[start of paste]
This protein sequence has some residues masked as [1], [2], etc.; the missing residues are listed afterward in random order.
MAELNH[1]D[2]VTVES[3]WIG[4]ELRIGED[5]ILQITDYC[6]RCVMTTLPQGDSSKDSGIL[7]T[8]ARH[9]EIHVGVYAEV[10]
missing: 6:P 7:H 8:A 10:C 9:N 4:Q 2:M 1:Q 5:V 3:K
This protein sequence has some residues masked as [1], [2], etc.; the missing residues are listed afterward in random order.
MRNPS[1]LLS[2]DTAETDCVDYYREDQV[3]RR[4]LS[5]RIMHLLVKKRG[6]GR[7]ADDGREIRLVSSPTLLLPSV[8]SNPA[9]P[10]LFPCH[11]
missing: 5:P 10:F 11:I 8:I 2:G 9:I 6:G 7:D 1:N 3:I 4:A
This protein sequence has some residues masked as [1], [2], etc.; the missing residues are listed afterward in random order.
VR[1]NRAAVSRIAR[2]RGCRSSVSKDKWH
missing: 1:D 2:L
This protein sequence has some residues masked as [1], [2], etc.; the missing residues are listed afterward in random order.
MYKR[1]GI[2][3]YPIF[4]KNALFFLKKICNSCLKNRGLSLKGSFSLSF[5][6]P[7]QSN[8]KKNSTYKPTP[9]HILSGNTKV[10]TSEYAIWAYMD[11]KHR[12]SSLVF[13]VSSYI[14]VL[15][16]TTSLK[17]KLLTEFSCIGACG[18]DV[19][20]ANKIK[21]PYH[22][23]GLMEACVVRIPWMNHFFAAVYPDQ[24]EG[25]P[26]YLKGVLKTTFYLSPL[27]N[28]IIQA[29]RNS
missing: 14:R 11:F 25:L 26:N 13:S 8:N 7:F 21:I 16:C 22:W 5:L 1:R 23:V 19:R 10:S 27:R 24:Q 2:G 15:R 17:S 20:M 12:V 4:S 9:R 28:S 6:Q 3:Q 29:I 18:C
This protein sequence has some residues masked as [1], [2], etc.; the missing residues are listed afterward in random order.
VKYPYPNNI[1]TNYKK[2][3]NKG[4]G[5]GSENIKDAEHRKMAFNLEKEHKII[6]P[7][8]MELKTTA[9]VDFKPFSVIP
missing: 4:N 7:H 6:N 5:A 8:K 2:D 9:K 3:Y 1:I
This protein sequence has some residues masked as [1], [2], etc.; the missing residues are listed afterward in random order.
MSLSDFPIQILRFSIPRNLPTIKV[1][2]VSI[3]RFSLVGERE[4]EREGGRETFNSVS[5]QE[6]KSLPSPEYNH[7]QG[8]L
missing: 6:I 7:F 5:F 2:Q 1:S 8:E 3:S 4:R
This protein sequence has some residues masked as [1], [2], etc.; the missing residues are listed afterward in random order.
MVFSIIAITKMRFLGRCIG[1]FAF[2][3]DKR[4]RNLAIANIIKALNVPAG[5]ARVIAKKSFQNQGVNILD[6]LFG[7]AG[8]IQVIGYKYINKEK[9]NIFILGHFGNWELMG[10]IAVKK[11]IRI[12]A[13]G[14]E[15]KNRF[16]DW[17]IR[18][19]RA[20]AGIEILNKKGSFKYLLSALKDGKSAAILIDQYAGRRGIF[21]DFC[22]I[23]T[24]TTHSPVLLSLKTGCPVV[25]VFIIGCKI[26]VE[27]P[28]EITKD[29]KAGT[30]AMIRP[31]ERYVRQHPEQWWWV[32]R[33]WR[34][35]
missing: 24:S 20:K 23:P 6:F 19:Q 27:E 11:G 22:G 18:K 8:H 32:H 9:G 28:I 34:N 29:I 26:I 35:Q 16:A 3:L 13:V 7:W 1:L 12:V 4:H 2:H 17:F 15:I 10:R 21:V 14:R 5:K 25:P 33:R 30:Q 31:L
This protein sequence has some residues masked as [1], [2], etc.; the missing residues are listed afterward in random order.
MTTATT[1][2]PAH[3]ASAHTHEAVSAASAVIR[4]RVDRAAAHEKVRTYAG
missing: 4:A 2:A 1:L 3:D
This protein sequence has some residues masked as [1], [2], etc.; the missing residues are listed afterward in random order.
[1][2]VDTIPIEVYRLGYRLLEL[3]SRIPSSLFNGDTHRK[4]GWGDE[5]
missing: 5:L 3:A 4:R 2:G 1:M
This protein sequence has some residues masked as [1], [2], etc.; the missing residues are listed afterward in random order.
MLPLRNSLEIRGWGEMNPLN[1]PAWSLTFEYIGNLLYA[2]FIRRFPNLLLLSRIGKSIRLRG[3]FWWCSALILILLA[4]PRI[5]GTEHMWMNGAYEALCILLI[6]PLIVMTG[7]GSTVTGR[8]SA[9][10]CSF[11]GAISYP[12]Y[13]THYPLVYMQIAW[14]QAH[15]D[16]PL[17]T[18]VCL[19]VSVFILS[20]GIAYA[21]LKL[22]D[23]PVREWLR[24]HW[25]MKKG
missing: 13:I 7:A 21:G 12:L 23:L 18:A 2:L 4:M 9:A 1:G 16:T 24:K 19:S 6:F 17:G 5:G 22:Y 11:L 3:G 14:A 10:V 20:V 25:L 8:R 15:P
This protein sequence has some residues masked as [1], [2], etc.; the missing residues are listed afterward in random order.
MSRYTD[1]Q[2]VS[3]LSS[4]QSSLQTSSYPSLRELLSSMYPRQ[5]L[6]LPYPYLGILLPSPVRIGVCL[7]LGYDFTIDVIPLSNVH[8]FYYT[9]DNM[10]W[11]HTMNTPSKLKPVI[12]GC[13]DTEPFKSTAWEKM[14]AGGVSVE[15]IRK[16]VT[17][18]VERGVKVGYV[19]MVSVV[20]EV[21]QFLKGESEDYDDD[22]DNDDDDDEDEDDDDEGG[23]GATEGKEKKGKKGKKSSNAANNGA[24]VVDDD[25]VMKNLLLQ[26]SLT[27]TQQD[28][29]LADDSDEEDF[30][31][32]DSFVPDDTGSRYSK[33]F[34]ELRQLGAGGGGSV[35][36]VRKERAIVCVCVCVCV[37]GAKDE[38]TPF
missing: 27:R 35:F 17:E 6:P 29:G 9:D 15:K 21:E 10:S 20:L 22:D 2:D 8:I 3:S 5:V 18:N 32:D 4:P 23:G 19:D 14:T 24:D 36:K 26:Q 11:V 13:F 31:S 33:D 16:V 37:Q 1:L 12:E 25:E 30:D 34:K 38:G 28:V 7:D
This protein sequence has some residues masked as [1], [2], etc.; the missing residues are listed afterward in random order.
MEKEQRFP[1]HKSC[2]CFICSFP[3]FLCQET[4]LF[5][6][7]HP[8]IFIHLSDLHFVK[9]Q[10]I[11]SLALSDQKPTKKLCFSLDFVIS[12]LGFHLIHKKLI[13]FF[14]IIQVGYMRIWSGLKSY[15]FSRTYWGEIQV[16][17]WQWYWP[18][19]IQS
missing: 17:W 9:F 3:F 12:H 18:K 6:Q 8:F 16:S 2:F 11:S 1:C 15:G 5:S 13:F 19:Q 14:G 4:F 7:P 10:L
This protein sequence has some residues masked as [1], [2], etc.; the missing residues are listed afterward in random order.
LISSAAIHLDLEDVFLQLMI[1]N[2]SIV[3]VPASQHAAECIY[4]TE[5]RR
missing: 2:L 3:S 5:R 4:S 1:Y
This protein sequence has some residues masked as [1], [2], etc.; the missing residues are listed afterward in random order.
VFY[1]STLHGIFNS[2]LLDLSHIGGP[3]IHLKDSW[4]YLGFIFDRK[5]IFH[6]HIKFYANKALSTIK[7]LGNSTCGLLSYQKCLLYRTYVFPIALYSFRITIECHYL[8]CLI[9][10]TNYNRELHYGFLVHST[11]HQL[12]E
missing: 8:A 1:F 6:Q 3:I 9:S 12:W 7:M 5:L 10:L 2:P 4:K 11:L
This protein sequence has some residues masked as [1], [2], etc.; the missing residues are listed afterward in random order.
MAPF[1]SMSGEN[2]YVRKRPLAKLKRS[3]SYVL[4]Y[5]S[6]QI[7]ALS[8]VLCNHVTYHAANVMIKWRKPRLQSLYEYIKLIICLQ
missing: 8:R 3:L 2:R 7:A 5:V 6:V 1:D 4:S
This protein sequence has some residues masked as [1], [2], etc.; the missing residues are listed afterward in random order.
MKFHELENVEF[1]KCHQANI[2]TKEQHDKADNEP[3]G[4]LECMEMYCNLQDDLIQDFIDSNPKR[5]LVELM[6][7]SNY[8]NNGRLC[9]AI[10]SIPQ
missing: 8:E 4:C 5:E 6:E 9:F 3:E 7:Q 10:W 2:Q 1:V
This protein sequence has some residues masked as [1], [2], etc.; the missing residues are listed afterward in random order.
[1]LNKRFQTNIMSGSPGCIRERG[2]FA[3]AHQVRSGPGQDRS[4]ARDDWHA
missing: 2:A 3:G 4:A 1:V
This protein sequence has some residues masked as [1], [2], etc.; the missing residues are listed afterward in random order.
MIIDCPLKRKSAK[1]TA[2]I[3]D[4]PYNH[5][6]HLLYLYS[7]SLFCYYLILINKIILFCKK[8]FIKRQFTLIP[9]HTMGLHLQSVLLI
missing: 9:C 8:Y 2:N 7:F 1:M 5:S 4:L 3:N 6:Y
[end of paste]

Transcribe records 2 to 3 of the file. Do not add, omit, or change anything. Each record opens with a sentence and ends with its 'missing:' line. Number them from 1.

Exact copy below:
This protein sequence has some residues masked as [1], [2], etc.; the missing residues are listed afterward in random order.
MRNPS[1]LLS[2]DTAETDCVDYYREDQV[3]RR[4]LS[5]RIMHLLVKKRG[6]GR[7]ADDGREIRLVSSPTLLLPSV[8]SNPA[9]P[10]LFPCH[11]
missing: 5:P 10:F 11:I 8:I 2:G 9:I 6:G 7:D 1:N 3:I 4:A
This protein sequence has some residues masked as [1], [2], etc.; the missing residues are listed afterward in random order.
VR[1]NRAAVSRIAR[2]RGCRSSVSKDKWH
missing: 1:D 2:L